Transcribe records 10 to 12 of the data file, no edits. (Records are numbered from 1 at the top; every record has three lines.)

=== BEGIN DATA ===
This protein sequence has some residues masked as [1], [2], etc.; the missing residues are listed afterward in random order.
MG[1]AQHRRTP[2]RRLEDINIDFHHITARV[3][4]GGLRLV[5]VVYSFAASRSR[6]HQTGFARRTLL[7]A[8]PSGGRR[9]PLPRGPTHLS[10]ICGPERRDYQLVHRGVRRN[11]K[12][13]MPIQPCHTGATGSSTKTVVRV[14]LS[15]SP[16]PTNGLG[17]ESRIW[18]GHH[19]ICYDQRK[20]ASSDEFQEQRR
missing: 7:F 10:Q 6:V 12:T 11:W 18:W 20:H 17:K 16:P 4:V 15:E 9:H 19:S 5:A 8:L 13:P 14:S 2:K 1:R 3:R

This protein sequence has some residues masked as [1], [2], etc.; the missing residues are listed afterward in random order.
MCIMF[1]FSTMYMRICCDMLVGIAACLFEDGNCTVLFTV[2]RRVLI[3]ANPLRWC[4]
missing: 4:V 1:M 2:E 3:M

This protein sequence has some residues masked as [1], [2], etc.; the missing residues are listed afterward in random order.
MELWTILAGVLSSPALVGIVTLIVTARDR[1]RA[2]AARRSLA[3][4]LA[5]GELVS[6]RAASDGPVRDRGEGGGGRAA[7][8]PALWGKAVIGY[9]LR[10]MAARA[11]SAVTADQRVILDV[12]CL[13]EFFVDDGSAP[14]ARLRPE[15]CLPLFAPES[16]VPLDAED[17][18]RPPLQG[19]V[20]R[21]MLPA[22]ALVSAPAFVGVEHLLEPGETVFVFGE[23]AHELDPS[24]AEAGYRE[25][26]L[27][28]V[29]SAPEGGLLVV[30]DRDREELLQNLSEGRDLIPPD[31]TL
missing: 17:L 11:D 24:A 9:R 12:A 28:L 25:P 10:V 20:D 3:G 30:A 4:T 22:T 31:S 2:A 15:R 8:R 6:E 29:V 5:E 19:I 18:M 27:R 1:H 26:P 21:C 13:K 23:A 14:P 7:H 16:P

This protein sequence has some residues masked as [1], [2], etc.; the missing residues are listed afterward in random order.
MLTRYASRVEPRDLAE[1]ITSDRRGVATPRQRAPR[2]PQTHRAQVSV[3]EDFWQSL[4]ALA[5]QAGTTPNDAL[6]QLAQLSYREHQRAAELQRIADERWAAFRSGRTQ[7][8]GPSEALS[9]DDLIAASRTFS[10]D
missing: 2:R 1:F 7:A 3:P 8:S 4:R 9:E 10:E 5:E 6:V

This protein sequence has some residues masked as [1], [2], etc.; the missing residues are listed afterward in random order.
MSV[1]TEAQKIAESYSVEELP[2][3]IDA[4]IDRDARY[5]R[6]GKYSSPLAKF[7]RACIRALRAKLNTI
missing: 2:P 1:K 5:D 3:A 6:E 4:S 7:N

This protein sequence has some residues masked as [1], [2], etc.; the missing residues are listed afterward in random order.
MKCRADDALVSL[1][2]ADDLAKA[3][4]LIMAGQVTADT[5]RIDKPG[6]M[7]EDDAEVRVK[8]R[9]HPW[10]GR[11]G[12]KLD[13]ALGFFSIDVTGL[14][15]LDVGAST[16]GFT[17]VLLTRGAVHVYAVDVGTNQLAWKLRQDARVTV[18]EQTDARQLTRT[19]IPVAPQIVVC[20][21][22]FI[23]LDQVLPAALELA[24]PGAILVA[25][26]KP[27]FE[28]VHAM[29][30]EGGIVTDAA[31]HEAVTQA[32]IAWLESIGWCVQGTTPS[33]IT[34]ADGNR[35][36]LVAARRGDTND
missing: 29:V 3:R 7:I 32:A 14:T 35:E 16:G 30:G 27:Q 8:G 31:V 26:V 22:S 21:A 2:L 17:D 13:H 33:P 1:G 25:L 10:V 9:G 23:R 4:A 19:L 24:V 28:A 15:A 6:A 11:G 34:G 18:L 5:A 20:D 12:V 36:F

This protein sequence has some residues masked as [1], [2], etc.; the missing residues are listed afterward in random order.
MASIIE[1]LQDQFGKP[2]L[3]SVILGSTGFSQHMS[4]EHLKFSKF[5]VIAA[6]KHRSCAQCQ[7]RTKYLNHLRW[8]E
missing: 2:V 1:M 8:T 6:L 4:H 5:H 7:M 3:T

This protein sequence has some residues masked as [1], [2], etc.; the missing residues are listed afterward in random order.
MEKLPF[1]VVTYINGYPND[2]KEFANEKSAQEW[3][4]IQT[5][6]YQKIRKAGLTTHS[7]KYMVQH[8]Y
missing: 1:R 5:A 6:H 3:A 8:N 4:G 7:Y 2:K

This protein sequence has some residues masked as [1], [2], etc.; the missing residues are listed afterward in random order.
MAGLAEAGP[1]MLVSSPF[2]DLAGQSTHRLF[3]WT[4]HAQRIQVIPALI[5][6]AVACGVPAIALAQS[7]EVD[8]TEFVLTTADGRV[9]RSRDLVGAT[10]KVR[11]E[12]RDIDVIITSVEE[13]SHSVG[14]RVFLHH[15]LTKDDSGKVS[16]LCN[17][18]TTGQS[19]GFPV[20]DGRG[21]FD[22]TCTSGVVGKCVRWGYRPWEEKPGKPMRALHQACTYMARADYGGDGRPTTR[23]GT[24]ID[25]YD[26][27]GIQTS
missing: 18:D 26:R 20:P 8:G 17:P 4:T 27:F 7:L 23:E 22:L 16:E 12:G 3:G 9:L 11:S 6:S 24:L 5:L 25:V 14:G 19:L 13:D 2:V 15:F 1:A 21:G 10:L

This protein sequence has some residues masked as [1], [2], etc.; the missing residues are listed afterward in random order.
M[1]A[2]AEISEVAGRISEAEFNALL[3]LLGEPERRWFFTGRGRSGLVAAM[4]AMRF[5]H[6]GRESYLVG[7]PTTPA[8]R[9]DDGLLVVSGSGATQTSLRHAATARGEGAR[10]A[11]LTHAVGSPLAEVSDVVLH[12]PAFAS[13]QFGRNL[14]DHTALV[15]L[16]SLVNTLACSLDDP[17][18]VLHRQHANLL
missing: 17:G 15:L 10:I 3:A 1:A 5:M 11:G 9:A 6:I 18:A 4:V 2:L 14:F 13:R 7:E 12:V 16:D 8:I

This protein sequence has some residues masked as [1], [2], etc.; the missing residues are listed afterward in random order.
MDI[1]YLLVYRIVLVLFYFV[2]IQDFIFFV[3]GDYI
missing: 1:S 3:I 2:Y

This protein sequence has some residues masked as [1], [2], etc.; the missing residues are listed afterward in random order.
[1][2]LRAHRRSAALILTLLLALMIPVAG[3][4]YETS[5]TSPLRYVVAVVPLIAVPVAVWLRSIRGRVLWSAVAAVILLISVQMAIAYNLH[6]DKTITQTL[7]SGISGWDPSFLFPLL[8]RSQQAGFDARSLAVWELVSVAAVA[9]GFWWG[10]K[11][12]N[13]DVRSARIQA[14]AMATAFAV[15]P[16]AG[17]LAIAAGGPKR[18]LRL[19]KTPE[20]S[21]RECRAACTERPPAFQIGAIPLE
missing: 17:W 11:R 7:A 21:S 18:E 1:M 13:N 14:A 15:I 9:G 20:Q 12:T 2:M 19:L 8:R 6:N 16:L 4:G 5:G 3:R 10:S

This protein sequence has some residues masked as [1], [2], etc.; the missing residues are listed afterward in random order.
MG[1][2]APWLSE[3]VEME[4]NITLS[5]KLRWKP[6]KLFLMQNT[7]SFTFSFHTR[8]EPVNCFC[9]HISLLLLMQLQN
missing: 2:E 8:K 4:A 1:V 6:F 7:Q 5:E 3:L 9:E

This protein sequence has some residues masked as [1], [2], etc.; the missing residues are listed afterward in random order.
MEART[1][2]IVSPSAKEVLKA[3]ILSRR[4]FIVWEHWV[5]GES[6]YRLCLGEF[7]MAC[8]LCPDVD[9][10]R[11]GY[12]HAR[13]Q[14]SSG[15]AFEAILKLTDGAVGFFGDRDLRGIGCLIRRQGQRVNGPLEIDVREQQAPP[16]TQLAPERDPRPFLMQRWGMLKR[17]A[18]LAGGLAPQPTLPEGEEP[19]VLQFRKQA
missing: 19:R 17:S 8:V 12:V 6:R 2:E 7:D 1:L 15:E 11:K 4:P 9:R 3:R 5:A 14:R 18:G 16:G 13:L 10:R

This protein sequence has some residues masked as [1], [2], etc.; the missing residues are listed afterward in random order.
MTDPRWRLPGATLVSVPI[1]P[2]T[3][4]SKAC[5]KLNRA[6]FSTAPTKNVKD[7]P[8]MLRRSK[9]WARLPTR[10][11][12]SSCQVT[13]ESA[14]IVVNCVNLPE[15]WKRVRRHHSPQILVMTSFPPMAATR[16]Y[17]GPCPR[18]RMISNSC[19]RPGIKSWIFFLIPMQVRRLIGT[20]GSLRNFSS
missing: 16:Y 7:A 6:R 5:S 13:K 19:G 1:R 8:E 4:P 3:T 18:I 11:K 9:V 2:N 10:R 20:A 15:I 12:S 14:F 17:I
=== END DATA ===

This protein sequence has some residues masked as [1], [2], etc.; the missing residues are listed afterward in random order.
M[1]A[2]AEISEVAGRISEAEFNALL[3]LLGEPERRWFFTGRGRSGLVAAM[4]AMRF[5]H[6]GRESYLVG[7]PTTPA[8]R[9]DDGLLVVSGSGATQTSLRHAATARGEGAR[10]A[11]LTHAVGSPLAEVSDVVLH[12]PAFAS[13]QFGRNL[14]DHTALV[15]L[16]SLVNTLACSLDDP[17][18]VLHRQHANLL
missing: 17:G 15:L 10:I 3:A 1:A 5:M 11:G 9:A 6:I 18:A 4:V 2:L 14:F 13:R 7:E 12:V 16:D 8:I

This protein sequence has some residues masked as [1], [2], etc.; the missing residues are listed afterward in random order.
MDI[1]YLLVYRIVLVLFYFV[2]IQDFIFFV[3]GDYI
missing: 1:S 3:I 2:Y

This protein sequence has some residues masked as [1], [2], etc.; the missing residues are listed afterward in random order.
[1][2]LRAHRRSAALILTLLLALMIPVAG[3][4]YETS[5]TSPLRYVVAVVPLIAVPVAVWLRSIRGRVLWSAVAAVILLISVQMAIAYNLH[6]DKTITQTL[7]SGISGWDPSFLFPLL[8]RSQQAGFDARSLAVWELVSVAAVA[9]GFWWG[10]K[11][12]N[13]DVRSARIQA[14]AMATAFAV[15]P[16]AG[17]LAIAAGGPKR[18]LRL[19]KTPE[20]S[21]RECRAACTERPPAFQIGAIPLE
missing: 17:W 11:R 7:A 21:S 18:E 1:M 13:N 14:A 15:I 9:G 20:Q 12:T 2:M 19:L 8:R 6:N 16:L 4:G 5:G 3:R 10:S